What's in a word?
Just a little word-nerd history and etymology discussion that popped up again so I felt like I should put it down "on paper".
"Libertarian" and "anarchist". What do these words mean?
Much will be said by those of the "libertarian socialist" persuasion that "originally, you know, Libertarian meant anarchists like US". They will refer to Pierre-Joseph Proudhon as the "first anarchist". Now I guess you can call yourself whatever you want, I'm just saying the term "anarchy" has a specific dictionary meaning, translating literally as "without rulers":
(Webster's) History and Etymology for anarchy: from Medieval Latin anarchia, borrowed from Greek anarchía "lack of a leader, lawlessness," from ánarchos "without a head or chief, leaderless" (from an- an- + -archos, derivative of archós "leader, chief")
I'm not sure anyone disputes this, but for whatever reason "libsocs" and "ancoms" like to lay claim to the title of "real" anarchists. Again, call yourself what you want, but ducks quack and walk a certain way. "Ancaps" in my view are much more logically consistent in this sense, since they hold voluntary association as a core belief, and the communist "type" of anarchy more or less requires a group effort or it falls apart. Let history be the judge.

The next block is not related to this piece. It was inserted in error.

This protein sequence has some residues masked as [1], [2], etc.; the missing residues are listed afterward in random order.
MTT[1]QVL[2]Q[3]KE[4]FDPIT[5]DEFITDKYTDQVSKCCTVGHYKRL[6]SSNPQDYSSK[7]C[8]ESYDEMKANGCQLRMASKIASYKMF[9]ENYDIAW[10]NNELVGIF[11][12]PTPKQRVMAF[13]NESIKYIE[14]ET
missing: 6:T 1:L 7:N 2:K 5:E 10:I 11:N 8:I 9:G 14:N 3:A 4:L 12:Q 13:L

On to the term "libertarian" First, the word:
(1789): an advocate of the doctrine of free will
From the wiki: "The first recorded use of the term libertarian was in 1789, when William Belsham wrote about libertarianism in the context of metaphysics. As early as 1796, libertarian came to mean an advocate or defender of liberty, especially in the political and social spheres, when the London Packet printed on 12 February the following: "Lately marched out of the Prison at Bristol, 450 of the French Libertarians..." "...The use of the term libertarian to describe a new set of political positions has been traced to the French cognate libertaire, coined in a letter French libertarian communist Joseph Déjacque wrote to mutualist Pierre-Joseph Proudhon in 1857." (note the circular word origin they did there)
So, here's the admission Proudhon gets the term later on, and more or less co-opts it. Libsocs don't get to say "See?!?! it's OURS" when I point out the *current* common understanding of "libertarian" is the 20th Century (mostly American) movement and eventually political party. This "modern" version of "libertarian" is much closer to the original dictionary sense.
As it should be.
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